If you have access to a 401K (or go for a Roth IRA if not) then why not start making contributions to those to get into investing instead of throwing in your emergency fund? Until you get a larger chunk of investments and revenue streams to provide a cushion against the downtimes in the market, that's the best way to get into it - at least in my opinion.

And congrats on paying off your student loans and being debt free - that's a great start!

LadyMuMu

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Re: Using Credit Card as Emergency Fund
« Reply #4 on: December 23, 2013, 03:14:46 PM »
You're just getting started out and you don't have much money saved. It would be a mistake to co-mingle your emergency funds and your investment funds at this stage in the game. As many have pointed out, your investment can go south, and fast, and if you simultaneously have an emergency expense, you'll be pulling out of the market at the absolutely wrong time.

You are too young to remember the dot com bust. I was in my twenties at the time. My $17K in stock went to $7K almost overnight. Translate that to $2000 and you see your problem, right?

There is also the concern that your debt is very easy to access with a credit card while your emergency/investment funds are less liquid when in the market. This is a recipe for racking up debt.

Sure, get a credit card for emergencies/build credit. Keep your $2000 in the bank. Save another $2000 to invest.

aj_yooper

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Re: Using Credit Card as Emergency Fund
« Reply #5 on: December 23, 2013, 03:28:31 PM »
Congratulations on your EF and getting 3% on it is great.  Now start saving towards investing.  If you get a cc, get a no charge one with freebies.  I use cash and a credit card to handle emergencies.  There is no need to be so thin on cash when you start investing for the long haul.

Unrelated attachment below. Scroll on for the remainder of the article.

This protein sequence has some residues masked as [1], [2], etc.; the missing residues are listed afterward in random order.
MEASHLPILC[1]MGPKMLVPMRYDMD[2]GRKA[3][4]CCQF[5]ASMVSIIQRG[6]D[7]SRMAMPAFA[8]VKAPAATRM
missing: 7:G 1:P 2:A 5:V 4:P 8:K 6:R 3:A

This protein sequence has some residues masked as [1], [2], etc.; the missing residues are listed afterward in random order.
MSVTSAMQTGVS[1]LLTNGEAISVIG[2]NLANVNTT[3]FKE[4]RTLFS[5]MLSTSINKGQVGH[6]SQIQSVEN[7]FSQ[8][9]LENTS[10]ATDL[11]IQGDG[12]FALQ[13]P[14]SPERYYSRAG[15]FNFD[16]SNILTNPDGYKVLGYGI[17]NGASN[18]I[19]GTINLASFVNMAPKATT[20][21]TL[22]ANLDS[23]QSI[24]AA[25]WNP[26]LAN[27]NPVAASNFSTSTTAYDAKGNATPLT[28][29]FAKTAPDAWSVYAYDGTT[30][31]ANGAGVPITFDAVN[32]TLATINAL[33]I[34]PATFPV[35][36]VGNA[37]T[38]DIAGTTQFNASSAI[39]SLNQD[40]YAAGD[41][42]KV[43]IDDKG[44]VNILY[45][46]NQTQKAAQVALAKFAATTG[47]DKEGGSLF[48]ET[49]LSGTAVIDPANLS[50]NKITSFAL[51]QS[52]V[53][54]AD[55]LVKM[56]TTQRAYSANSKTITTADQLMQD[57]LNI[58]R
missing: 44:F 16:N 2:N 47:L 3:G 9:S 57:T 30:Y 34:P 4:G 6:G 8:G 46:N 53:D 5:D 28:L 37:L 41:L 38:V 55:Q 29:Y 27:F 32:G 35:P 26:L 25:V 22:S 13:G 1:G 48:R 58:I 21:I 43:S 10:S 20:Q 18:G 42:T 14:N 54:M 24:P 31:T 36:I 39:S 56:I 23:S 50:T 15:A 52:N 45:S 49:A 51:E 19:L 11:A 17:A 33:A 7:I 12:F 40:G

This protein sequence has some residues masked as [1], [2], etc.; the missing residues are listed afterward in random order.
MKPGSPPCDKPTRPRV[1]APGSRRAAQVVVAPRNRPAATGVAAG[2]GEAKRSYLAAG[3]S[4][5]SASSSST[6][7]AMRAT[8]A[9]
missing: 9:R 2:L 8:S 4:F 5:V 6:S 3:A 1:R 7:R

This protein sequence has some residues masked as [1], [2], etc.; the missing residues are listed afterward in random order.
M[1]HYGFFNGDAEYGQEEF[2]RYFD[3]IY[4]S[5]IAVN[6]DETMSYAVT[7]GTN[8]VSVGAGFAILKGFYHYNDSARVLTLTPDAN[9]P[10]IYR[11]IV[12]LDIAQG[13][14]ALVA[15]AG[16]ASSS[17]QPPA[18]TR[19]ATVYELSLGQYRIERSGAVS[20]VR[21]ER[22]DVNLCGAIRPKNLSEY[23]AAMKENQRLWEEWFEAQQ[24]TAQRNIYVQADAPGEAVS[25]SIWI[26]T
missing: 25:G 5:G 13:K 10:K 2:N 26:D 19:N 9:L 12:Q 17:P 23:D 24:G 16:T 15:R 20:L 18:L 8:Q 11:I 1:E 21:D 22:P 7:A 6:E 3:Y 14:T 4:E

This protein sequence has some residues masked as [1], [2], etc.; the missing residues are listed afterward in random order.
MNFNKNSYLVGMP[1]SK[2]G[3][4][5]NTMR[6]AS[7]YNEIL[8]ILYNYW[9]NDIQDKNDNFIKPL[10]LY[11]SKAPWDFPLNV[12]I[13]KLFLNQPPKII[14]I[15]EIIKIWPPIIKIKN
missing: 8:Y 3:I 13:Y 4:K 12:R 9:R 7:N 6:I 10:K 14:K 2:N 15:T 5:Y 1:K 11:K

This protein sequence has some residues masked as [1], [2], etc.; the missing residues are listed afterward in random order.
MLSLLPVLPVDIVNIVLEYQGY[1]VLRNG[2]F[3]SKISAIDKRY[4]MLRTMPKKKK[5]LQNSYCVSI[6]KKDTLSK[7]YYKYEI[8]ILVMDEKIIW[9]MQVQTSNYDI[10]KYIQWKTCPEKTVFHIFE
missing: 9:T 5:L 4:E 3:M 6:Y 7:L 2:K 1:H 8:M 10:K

StarryC

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Re: Using Credit Card as Emergency Fund
« Reply #6 on: December 23, 2013, 05:59:24 PM »
I'd keep the cash AND get a card.  $2,000 is not that much for an emergency.  The last two years have treated you well, but sometimes it seems like when it rains it pours.  $1000 is a root canal (after insurance) or a wisdom tooth removal or a transmission rebuild.  Depending on your insurance, it is probably not enough to have your appendix taken out.  It's an acceptable replacement car.  It is probably at most 2 months of living expenses if you lost your job, or maybe 4-6 months when combined with unemployment.  What if you needed a root canal, had to pay your health insurance deductible, and your car broke all in 3 months?

If you have other sinking funds you aren't telling us about (for car maintenance/ replacement, health care, job loss) then it might be ok to have a credit card only. 


Daleth

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Re: Using Credit Card as Emergency Fund
« Reply #7 on: December 24, 2013, 10:14:51 AM »
With a credit card, I could pay the bill and with the 45 days interest free...

These days, you can easily find cards that offer 0% interest for a year or more, plus 1% or more cash-back on purchases, and $100 or so signup bonus.  There's a link off MMM's blog page to a finder site - Credit Karma, IIRC.

Discover is offering 0% for the first year. That's just one example.